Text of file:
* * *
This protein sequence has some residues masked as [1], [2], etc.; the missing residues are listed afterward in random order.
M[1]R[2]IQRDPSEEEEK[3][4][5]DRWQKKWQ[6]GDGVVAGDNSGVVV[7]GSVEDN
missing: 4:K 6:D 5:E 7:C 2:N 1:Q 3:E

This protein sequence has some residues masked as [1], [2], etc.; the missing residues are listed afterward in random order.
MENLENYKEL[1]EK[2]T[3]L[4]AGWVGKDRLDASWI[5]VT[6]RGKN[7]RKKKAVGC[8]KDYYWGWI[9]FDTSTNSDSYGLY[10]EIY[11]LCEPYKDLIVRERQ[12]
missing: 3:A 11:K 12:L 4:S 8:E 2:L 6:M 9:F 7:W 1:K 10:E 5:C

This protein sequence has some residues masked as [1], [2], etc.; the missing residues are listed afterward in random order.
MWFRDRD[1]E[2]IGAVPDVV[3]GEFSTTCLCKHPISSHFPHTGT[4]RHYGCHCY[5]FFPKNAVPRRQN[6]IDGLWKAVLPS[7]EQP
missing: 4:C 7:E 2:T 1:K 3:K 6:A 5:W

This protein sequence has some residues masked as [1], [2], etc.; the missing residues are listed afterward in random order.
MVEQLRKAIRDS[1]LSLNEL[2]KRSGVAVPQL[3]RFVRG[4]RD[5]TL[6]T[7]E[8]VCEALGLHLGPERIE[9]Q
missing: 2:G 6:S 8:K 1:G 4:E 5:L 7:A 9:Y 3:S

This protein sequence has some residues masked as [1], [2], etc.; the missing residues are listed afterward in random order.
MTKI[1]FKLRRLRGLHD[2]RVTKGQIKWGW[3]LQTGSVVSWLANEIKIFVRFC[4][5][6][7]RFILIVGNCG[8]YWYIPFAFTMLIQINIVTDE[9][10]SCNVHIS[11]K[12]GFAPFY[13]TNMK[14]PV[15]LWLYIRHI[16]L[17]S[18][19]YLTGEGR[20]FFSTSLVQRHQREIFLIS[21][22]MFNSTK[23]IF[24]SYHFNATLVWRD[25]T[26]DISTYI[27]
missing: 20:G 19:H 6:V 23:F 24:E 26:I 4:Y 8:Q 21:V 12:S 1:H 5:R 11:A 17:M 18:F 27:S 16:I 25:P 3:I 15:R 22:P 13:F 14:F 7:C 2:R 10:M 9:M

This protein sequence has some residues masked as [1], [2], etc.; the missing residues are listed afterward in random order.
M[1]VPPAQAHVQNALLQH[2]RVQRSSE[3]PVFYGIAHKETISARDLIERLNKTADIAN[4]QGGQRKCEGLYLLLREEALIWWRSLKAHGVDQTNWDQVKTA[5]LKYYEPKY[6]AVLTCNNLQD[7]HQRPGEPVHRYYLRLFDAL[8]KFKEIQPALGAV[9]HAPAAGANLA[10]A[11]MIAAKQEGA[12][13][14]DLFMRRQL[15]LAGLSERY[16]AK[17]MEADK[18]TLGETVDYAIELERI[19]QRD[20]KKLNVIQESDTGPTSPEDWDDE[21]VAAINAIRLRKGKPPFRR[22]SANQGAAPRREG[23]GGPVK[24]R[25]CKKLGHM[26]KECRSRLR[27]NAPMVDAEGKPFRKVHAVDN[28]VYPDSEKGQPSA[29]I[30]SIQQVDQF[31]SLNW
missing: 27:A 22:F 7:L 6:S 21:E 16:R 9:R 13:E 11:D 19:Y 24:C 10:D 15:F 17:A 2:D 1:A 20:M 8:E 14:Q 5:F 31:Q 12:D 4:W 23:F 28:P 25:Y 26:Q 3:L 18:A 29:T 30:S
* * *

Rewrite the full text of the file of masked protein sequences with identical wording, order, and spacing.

This protein sequence has some residues masked as [1], [2], etc.; the missing residues are listed afterward in random order.
M[1]R[2]IQRDPSEEEEK[3][4][5]DRWQKKWQ[6]GDGVVAGDNSGVVV[7]GSVEDN
missing: 4:K 6:D 5:E 7:C 2:N 1:Q 3:E

This protein sequence has some residues masked as [1], [2], etc.; the missing residues are listed afterward in random order.
MENLENYKEL[1]EK[2]T[3]L[4]AGWVGKDRLDASWI[5]VT[6]RGKN[7]RKKKAVGC[8]KDYYWGWI[9]FDTSTNSDSYGLY[10]EIY[11]LCEPYKDLIVRERQ[12]
missing: 3:A 11:K 12:L 4:S 8:E 2:L 6:M 9:F 7:W 1:K 10:E 5:C

This protein sequence has some residues masked as [1], [2], etc.; the missing residues are listed afterward in random order.
MWFRDRD[1]E[2]IGAVPDVV[3]GEFSTTCLCKHPISSHFPHTGT[4]RHYGCHCY[5]FFPKNAVPRRQN[6]IDGLWKAVLPS[7]EQP
missing: 4:C 7:E 2:T 1:K 3:K 6:A 5:W

This protein sequence has some residues masked as [1], [2], etc.; the missing residues are listed afterward in random order.
MVEQLRKAIRDS[1]LSLNEL[2]KRSGVAVPQL[3]RFVRG[4]RD[5]TL[6]T[7]E[8]VCEALGLHLGPERIE[9]Q
missing: 2:G 6:S 8:K 1:G 4:E 5:L 7:A 9:Y 3:S

This protein sequence has some residues masked as [1], [2], etc.; the missing residues are listed afterward in random order.
MTKI[1]FKLRRLRGLHD[2]RVTKGQIKWGW[3]LQTGSVVSWLANEIKIFVRFC[4][5][6][7]RFILIVGNCG[8]YWYIPFAFTMLIQINIVTDE[9][10]SCNVHIS[11]K[12]GFAPFY[13]TNMK[14]PV[15]LWLYIRHI[16]L[17]S[18][19]YLTGEGR[20]FFSTSLVQRHQREIFLIS[21][22]MFNSTK[23]IF[24]SYHFNATLVWRD[25]T[26]DISTYI[27]
missing: 20:G 19:H 6:V 23:F 24:E 26:I 4:Y 8:Q 21:V 12:S 1:H 5:R 11:A 17:M 18:F 27:S 16:I 25:P 3:I 15:R 22:P 13:F 14:F 7:C 2:R 10:M 9:M

This protein sequence has some residues masked as [1], [2], etc.; the missing residues are listed afterward in random order.
M[1]VPPAQAHVQNALLQH[2]RVQRSSE[3]PVFYGIAHKETISARDLIERLNKTADIAN[4]QGGQRKCEGLYLLLREEALIWWRSLKAHGVDQTNWDQVKTA[5]LKYYEPKY[6]AVLTCNNLQD[7]HQRPGEPVHRYYLRLFDAL[8]KFKEIQPALGAV[9]HAPAAGANLA[10]A[11]MIAAKQEGA[12][13][14]DLFMRRQL[15]LAGLSERY[16]AK[17]MEADK[18]TLGETVDYAIELERI[19]QRD[20]KKLNVIQESDTGPTSPEDWDDE[21]VAAINAIRLRKGKPPFRR[22]SANQGAAPRREG[23]GGPVK[24]R[25]CKKLGHM[26]KECRSRLR[27]NAPMVDAEGKPFRKVHAVDN[28]VYPDSEKGQPSA[29]I[30]SIQQVDQF[31]SLNW
missing: 27:A 22:F 7:L 6:S 21:E 16:R 9:R 13:E 11:D 19:Y 24:C 10:D 15:F 17:A 2:D 1:A 20:M 8:E 14:Q 5:F 31:Q 12:D 4:W 23:F 28:P 25:Y 26:Q 3:L 18:A 29:T 30:S